This year’s version of Campfires & Candlelight will represent an even more fiery setting at Fort Vancouver: the night in 1844 when the place almost burned down.
The free event is the largest living history event of the year at Fort Vancouver National Historic Site, and Saturday marks the debut of a theme that is still timely.
Inside the reconstructed fort, re-enactors will illustrate the night of Sept. 26, 1844, when a massive wildfire came within 300 feet of the fort’s walls.
It’s an exciting — and still relevant — moment in the site’s history, Bob Cromwell, acting chief ranger, said in a news release.
The event begins at 4 p.m. with a Timeline of History. Several camps will be set up to re-enact more than 100 years of history, including World War II, World War I, the Indian Wars, the Civil War, the Oregon Trail and the Fort Vancouver Village.
If You Go
• What: Campfires & Candlelight: “Night of the Fire”
• When: 4 to 10 p.m. Saturday.
• Where: Fort Vancouver National Historic Site, 1001 E. Fifth St., Vancouver.
When the fort’s gates open at 5 p.m., visitors will be able to interact with volunteers portraying specific characters who were present on that night: the clerks, tradesmen, women and children who lived inside the fort and spent the evening anxiously awaiting their fate.
Over the summer of 1844, Hudson’s Bay Company employees at Fort Vancouver recorded very little rain. On Sept. 24, 1844, a fire broke out to the east of Fort Vancouver. Chief trader James Douglas wrote that “a dense cloud of smoke, indicating the existence of an extensive fire, was observed rising from the banks of the River at some distance to the eastward.”
On Sept. 25, 1844, Hudson’s Bay Company employees fought to extinguish the fire. Thanks to extensive trenching and water carted up from the river, by the end of the day Douglas believed the fire was “completely subdued.”
The following day, however, “a thick column of smoke” was spotted coming from the plain to the northeast of the fort, approximately 6 miles away.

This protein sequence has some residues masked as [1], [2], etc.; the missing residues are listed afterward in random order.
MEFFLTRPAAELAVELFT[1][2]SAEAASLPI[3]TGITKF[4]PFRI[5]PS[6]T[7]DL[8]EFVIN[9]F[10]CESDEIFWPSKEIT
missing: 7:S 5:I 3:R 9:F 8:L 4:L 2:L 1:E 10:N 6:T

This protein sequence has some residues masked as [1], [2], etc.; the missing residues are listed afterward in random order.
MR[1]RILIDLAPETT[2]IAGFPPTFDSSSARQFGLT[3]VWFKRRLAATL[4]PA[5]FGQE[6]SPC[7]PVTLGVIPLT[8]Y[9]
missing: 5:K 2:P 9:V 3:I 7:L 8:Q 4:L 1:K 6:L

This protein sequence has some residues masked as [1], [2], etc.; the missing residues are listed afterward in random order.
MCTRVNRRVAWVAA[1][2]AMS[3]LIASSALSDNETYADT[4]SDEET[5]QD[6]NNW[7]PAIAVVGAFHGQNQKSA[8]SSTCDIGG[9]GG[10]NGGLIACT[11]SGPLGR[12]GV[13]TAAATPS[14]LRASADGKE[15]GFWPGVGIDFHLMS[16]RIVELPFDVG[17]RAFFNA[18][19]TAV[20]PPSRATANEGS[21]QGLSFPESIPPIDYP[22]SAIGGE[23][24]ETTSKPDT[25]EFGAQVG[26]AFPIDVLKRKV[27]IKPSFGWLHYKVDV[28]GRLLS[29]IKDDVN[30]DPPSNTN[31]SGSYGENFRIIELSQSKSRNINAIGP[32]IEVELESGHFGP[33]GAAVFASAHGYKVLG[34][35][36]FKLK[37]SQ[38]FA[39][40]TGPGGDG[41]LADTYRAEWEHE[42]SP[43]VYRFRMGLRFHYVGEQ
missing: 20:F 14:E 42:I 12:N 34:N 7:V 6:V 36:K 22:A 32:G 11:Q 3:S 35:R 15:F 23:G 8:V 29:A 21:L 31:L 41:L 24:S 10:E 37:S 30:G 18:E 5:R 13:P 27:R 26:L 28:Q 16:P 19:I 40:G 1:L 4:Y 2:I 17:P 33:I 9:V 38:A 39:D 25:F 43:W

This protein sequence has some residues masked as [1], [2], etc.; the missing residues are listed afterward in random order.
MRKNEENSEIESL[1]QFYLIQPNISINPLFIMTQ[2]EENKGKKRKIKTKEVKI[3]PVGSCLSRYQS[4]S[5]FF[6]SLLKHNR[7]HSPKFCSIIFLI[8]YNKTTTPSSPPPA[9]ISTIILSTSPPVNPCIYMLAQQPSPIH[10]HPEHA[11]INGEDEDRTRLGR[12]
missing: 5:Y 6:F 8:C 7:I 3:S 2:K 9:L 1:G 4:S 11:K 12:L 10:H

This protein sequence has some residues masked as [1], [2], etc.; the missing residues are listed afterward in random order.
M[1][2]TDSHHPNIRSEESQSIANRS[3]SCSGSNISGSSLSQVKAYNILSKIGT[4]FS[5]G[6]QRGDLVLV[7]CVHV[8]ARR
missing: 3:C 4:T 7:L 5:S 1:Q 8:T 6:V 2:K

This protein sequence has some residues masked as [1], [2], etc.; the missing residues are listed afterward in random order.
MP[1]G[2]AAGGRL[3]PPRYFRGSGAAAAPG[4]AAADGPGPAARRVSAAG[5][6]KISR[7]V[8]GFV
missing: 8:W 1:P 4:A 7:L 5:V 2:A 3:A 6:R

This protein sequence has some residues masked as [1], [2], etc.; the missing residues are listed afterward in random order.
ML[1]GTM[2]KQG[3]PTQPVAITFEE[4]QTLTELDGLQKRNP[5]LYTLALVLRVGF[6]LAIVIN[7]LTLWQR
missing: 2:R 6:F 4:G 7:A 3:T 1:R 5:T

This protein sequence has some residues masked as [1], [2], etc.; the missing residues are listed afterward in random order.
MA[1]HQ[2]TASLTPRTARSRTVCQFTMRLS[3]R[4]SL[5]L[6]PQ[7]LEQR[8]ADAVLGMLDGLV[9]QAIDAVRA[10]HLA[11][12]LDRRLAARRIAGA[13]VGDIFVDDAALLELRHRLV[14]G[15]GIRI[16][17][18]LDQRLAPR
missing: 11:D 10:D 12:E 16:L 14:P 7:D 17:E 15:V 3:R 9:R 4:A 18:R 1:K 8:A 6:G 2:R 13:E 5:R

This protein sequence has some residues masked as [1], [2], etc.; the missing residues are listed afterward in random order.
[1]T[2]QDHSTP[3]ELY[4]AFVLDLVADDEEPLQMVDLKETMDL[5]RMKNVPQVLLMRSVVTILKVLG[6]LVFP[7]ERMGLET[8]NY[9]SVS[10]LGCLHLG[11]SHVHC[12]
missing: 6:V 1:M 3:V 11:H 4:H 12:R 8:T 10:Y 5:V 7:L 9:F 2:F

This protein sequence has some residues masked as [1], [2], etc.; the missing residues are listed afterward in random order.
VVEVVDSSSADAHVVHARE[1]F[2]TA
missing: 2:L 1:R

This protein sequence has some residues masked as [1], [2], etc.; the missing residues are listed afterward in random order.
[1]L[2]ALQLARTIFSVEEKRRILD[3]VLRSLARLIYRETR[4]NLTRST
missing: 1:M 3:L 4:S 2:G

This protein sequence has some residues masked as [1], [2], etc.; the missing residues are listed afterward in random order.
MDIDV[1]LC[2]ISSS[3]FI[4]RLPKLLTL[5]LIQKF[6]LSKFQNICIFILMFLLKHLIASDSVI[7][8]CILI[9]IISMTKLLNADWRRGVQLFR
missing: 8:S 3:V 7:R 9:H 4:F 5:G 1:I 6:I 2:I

Douglas rode to the fire line and determined that the fort would be “assailed at all points” by this new fire. He had men position casks of water around several outbuildings near the fort and stationed employees to protect those structures, including barns, the saw mill and the flour mill.
That night, Douglas wrote that “having thus made the best preparations in our power, to meet the assault of (the fire), a period of the most painful suspense followed, while we listened, in perfect impotence, to its frightful ravages in the forest, which came upon the ear like the beating of the distant ocean.”
By 8:30 p.m., the fire was about 2 1/2 miles away from the fort. By midnight, the fire had reached the fields to the east of the fort, where it threatened the company’s pastures, cattle, sheep and horses. In the early morning hours of Sept. 27, the fort’s firefighters were reinforced by a group of men led by Chief Kiesno. (He was married to Ilchee, whose sculpture is along Vancouver’s riverfront trail.)
The fire came within 300 feet of the fort, consuming five barns in the Great Meadow — an area that now is across the street from Pearson Air Museum. On Saturday, Sept. 28, 1844, the fire was “gradually expiring for want of fuel,” Douglas wrote.
The 11 previous Campfire & Candlelight programs had focused on another significant September event at Fort Vancouver. In 1846, the Hudson’s Bay Company organized a relief effort for American sailors aboard the U.S.S. Shark, a Navy schooner that wrecked at the mouth of the Columbia River.